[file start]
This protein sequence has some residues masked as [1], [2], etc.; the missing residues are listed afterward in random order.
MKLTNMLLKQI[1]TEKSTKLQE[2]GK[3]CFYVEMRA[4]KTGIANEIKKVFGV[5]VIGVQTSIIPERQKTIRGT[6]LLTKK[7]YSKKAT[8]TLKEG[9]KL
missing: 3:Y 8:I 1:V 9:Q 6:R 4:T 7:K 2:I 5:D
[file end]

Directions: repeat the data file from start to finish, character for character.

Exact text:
This protein sequence has some residues masked as [1], [2], etc.; the missing residues are listed afterward in random order.
MKLTNMLLKQI[1]TEKSTKLQE[2]GK[3]CFYVEMRA[4]KTGIANEIKKVFGV[5]VIGVQTSIIPERQKTIRGT[6]LLTKK[7]YSKKAT[8]TLKEG[9]KL
missing: 3:Y 8:I 1:V 9:Q 6:R 4:T 7:K 2:I 5:D